OPPO’s all-new A series model, the A91, is dubbed as the thinnest and lightest phone in the series. It also packs hardware worthy for the mid-range market.
The A91 was released recently in Malaysia at RM999. You may expect it to be a first choice for many, but I beg to differ.
So, without further ado, let’s get on with the OPPO A91 review!
Bland design with a good display
Design-wise, it has many similarities to many other smartphone models in the market. From the front-facing view to its camera aesthetics, it has little to no unique design properties that make it stand out from other mid-range models, like realme 5, Redmi Note 8T or Honor 20 Lite. Only its OPPO logo and the omitted fingerprint scanner on the back differentiates it slightly from its competitor.
I am reviewing the ‘Lightening Black’ variant, which has a rainbow matte over it, but many other smartphone models also use that similar kind of coating on theirs too.
Big, but light
The OPPO A91 weighs only 172g and is 7.9mm thick. It’s really light and feels great on the hand, despite its sub-par design.
It has a 6.4” Full HD AMOLED display and offers vibrant colours with 2400×1080 pixels resolution. Watching videos on YouTube, for example, look good on the display. More so, it’s coupled with speakers that perform admirably, with no noticeable distortions even at the highest volume.
OPPO A91 has a Gorilla Glass 5 which should withstand most falls, as the smartphone maker claims that 80% of their tests survived 1.6m drops.
The phone without a case can get a little slippery when held and is a horrible fingerprint magnet.
It also provides a dual-SIM and microSD card setup.
ColorOS 6.1.2’s design and performance are decent enough, despite some off-putting gestures. It goes well together with A91’s aesthetic.
A decent performance from dated hardware
The A91 comes with the Mediatek Helio P70 processor, which is about a year old but not an awful choice for a mid-range smartphone. To make up for it though, the smartphone packs 8GB of RAM and 128GB storage, which honestly is a pretty good compromise.
The phone performs as it should, decently, with some noticeable lag when using some apps and navigating back to the home screen. It’s minor, but it’s persistent.
Games like Call of Duty: Mobile run well on the phone, even at the highest setting. It can face some minor lag, which gets worse if more than one game application is open, though that’s not a recurring issue. With the inclusion of Game Boost 2.0, it helps improve gaming performance on the smartphone, but it’s inconsistent.
The smartphone also comes with an in-display fingerprint scanner and a face unlock as part of its security feature. Both features work as it should, though the face unlock is generally faster as it needs only a glance at the phone.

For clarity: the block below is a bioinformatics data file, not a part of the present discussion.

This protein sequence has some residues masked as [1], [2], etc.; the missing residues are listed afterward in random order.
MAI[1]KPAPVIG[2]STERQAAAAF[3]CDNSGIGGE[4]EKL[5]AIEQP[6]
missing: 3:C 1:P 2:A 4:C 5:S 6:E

Good battery capabilities
The smartphone comes with a 4,025mAh battery that will certainly last a whole day or even beyond, depending on your usage. As someone who frequently uses social media and plays games, I only needed to charge it once per day.
As for charging, the box comes with a VOOC Flash Charge 3.0. From my usage, I was able to charge from 47 to 100% in just 35 minutes. Charging it from 0% will only need around an hour and 10 minutes to get it back to 100%.
One camera to rule them all
The smartphone has a 48MP, 8MP, 2MP and 2MP camera set up, while the front camera is 16MP. The front camera is good enough for those who love to take selfies.
The main rear camera provides decent photo quality but the ultra-wide lens, while a nice touch, isn’t nearly as good.
I’ve taken some photos so you can see what I’m trying to say:
The left is taken with the main camera. It provides a sharp image with a good amount of detail. The picture was alleviated with software, as I had turned the ‘Dazzle Color’ feature on. Even without it, the picture would still look about the same, just with darker tones.
The right is taken with the ultra-wide lens. While the picture itself looks decent, its quality does not compare with what the main camera offers, giving a photo that isn’t as sharp with muddled details. The lighting seems to have changed with the ultra-wide lens too and will suffer more in low-light situations.
Additionally, it has all that AI Beautification Algorithm for photo taking, so you can opt to beautify yourself digitally when taking selfies and whatnot.
It also has a portrait mode and provides decent photos, though the bokeh can sometimes blur more than it should.
As for video-taking, the quality is the same and is coupled with a decent mic for sound, though I find frame rates can be a little below 30 sometimes. The EIS Anti-Shake feature is turned on by default, but it’s hard to notice it taking any effect when the frame rates aren’t consistent.
The “expert” mode provided within the camera was a nice surprise. It allows users to have further control over their camera settings, but the camera itself can only do so much.
The OPPO A91 is a lightweight phone with a good display and battery. It has slight issues with its performance, but its camera setup struggles to justify the point of having an ultra-wide lens.
Apart from that, however, the smartphone is a welcome entry to the mid-range line and will surely pique interest for those looking for something that provides features everyone can use.
It’s the kind of smartphone that people can comfortably use for social media and entertainment, two of the most used items on any smartphone.
As for its value, it currently costs RM999 in the market. Honestly, it isn’t terrible, but many other mid-range smartphones offer similar performance for a slightly cheaper bargain.
It’s a decent performing phone that checks most boxes, though the price makes it a harder choice to recommend.